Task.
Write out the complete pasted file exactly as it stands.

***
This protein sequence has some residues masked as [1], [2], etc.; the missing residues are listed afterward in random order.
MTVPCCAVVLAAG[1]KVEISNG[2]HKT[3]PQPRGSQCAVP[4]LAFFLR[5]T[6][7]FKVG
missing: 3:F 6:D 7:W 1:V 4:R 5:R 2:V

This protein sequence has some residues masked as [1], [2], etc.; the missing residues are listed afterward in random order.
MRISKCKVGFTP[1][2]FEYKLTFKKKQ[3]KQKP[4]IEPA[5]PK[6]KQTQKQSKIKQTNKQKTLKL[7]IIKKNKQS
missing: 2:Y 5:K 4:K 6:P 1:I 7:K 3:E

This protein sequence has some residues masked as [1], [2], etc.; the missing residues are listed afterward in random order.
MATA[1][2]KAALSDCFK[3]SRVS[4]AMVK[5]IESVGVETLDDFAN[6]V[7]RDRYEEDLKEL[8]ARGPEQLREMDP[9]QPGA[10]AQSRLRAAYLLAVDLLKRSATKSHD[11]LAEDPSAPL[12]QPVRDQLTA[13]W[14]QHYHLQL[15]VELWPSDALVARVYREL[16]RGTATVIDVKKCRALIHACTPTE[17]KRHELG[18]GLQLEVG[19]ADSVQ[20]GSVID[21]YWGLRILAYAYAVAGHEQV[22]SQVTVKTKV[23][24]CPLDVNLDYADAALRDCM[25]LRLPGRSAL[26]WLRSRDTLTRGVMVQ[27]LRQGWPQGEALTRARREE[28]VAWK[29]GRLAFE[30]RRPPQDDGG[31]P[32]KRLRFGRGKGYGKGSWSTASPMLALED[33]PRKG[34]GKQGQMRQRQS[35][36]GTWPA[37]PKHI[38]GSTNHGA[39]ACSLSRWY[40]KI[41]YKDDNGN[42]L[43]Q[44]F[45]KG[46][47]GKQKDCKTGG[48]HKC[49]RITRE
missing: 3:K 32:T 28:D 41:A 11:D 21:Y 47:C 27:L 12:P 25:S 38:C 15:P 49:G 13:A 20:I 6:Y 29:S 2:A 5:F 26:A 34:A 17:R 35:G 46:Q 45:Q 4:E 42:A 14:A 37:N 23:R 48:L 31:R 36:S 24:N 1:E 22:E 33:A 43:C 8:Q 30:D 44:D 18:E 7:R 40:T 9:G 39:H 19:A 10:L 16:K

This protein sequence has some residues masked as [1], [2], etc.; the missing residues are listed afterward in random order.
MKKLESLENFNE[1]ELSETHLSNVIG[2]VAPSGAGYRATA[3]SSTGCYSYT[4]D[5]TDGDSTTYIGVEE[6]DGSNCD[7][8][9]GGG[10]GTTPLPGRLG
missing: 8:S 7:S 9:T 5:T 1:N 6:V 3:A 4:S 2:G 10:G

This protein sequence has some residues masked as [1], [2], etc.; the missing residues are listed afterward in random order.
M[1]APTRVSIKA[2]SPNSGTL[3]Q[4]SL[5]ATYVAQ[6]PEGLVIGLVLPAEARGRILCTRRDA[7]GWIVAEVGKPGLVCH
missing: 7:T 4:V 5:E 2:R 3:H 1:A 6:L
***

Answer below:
This protein sequence has some residues masked as [1], [2], etc.; the missing residues are listed afterward in random order.
MTVPCCAVVLAAG[1]KVEISNG[2]HKT[3]PQPRGSQCAVP[4]LAFFLR[5]T[6][7]FKVG
missing: 3:F 6:D 7:W 1:V 4:R 5:R 2:V

This protein sequence has some residues masked as [1], [2], etc.; the missing residues are listed afterward in random order.
MRISKCKVGFTP[1][2]FEYKLTFKKKQ[3]KQKP[4]IEPA[5]PK[6]KQTQKQSKIKQTNKQKTLKL[7]IIKKNKQS
missing: 2:Y 5:K 4:K 6:P 1:I 7:K 3:E

This protein sequence has some residues masked as [1], [2], etc.; the missing residues are listed afterward in random order.
MATA[1][2]KAALSDCFK[3]SRVS[4]AMVK[5]IESVGVETLDDFAN[6]V[7]RDRYEEDLKEL[8]ARGPEQLREMDP[9]QPGA[10]AQSRLRAAYLLAVDLLKRSATKSHD[11]LAEDPSAPL[12]QPVRDQLTA[13]W[14]QHYHLQL[15]VELWPSDALVARVYREL[16]RGTATVIDVKKCRALIHACTPTE[17]KRHELG[18]GLQLEVG[19]ADSVQ[20]GSVID[21]YWGLRILAYAYAVAGHEQV[22]SQVTVKTKV[23][24]CPLDVNLDYADAALRDCM[25]LRLPGRSAL[26]WLRSRDTLTRGVMVQ[27]LRQGWPQGEALTRARREE[28]VAWK[29]GRLAFE[30]RRPPQDDGG[31]P[32]KRLRFGRGKGYGKGSWSTASPMLALED[33]PRKG[34]GKQGQMRQRQS[35][36]GTWPA[37]PKHI[38]GSTNHGA[39]ACSLSRWY[40]KI[41]YKDDNGN[42]L[43]Q[44]F[45]KG[46][47]GKQKDCKTGG[48]HKC[49]RITRE
missing: 3:K 32:T 28:D 41:A 11:D 21:Y 47:C 27:L 12:P 25:S 38:C 15:P 49:G 13:A 20:I 6:Y 29:S 2:A 5:F 26:A 34:A 17:R 35:G 46:Q 45:Q 4:E 42:A 14:A 37:N 23:R 48:L 31:R 36:S 24:N 1:E 22:E 33:A 43:C 8:Q 30:D 44:D 18:E 7:R 40:T 9:G 39:H 19:A 10:L 16:K

This protein sequence has some residues masked as [1], [2], etc.; the missing residues are listed afterward in random order.
MKKLESLENFNE[1]ELSETHLSNVIG[2]VAPSGAGYRATA[3]SSTGCYSYT[4]D[5]TDGDSTTYIGVEE[6]DGSNCD[7][8][9]GGG[10]GTTPLPGRLG
missing: 8:S 7:S 9:T 5:T 1:N 6:V 3:A 4:S 2:G 10:G

This protein sequence has some residues masked as [1], [2], etc.; the missing residues are listed afterward in random order.
M[1]APTRVSIKA[2]SPNSGTL[3]Q[4]SL[5]ATYVAQ[6]PEGLVIGLVLPAEARGRILCTRRDA[7]GWIVAEVGKPGLVCH
missing: 7:T 4:V 5:E 2:R 3:H 1:A 6:L